When Yahoo's new CEO Marissa Mayer spoke to company employees Tuesday, she reportedly talked about making Yahoo part of people's everyday lives.
She didn't, however, explain how she plans to do that.
Industry analysts, though, were quick to say that now isn't necessarily the time for Mayer to lay out specifics of her turnaround plan. Now is the time to energize Yahoo's employees and investors. But they're hoping that's exactly what Mayer did.
"Marissa Mayer did what she had to do in articulating the broad directions of a fresh strategy for Yahoo that is focused, understandable, appears to leverage the most important industry trends, and gives employees and stakeholders a reason to be optimistic," said Hadley Reynolds, an analyst with NextEra Research. "None of these things had been apparent prior to her arrival."
On Tuesday, Mayer reportedly held two meetings to accommodate employees in different time zones. Her goal was to let employees in on her strategy to turn around Yahoo, which has been struggling for market position, a leadership swinging door and an executive scandal.
The company did not release details of what Mayer said Tuesday. A Yahoo spokeswoman told Computerworld on Tuesday that the company will lay out some of the company's long-term strategies during Yahoo's earnings call in mid-October.
Despite Yahoo's efforts, word of Mayer's meetings has begun to leak out.
According to a report in All Things D, Mayer stuck to the big picture during her speech. The report said the CEO told employees she wants to focus on building a strong mobile platform, personalization and making Yahoo a part of people's everyday lives.
Reynolds said he had no problem with the reported lack of specifics that Mayer offered.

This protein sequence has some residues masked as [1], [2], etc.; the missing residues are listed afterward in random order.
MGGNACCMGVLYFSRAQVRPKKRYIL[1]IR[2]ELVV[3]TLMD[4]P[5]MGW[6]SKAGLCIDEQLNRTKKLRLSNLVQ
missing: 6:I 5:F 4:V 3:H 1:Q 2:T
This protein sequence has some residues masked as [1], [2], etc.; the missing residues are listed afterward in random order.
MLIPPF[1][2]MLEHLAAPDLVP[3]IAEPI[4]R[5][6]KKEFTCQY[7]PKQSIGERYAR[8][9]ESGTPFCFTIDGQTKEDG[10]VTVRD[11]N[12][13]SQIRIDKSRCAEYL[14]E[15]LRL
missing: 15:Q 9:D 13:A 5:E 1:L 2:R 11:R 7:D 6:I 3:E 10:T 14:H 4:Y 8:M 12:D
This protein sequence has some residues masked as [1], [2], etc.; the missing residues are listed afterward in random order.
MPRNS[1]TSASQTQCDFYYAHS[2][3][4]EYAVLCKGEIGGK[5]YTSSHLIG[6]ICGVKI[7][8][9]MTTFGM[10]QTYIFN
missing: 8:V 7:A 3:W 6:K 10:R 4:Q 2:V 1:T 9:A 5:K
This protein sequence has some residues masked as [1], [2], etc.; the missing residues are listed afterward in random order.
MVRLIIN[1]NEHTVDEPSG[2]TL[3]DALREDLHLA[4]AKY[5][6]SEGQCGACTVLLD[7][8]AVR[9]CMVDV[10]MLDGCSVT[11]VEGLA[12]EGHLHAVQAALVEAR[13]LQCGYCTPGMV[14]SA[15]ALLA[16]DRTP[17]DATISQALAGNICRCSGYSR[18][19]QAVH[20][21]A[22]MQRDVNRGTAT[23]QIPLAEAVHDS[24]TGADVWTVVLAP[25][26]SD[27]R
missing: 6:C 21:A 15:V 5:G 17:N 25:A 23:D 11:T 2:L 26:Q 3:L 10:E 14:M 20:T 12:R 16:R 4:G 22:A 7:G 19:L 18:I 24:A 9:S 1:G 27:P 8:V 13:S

"The fact that she was not long on details is appropriate at this stage," he added. "She hasn't been on the scene long enough to be talking down in the weeds, and she shouldn't from the CEO seat in any event. The talent that she will be bringing in will have to own many of those details. They will need to talk about them within a quarter or two, but not right now."
However, Patrick Moorhead, an analyst with Moor Insights & Strategy, said he would have liked Mayer to fill in a few of the blank spots.
"On the surface, what Mayer is describing is what a 1,000 Internet companies could describe," he said. "What will be vitally important is how Yahoo differentiates what they do in mobile ... and that's possible but not probable. They are a decade behind Google and Facebook. Very rarely does a company come behind after sitting out so long to become the leader."
He also called Mayer's plan to become part of people's lives an "audacious goal."
Brad Shimmin, an analyst with CurrentAnalysis, said convincing Yahoo's user base that the company is committed to mobility will be another challenge.
"I think original content is the key to Yahoo's future," he added. "The company doesn't have to become another Bloomberg or Time Warner in order to succeed here. It merely needs to weave excellent news, opinion, sports, etc., throughout its existing collaboration services to convince users to start their morning with Yahoo."
Shimmin also said Mayer did a good job laying out her plans to Yahoo employees without getting bogged down in weighty details.
"I think at this point, any effort that rallies the company's assets around a small set of relatable objectives, such as mobility and content, will result in an improved outlook for Yahoo," he said.
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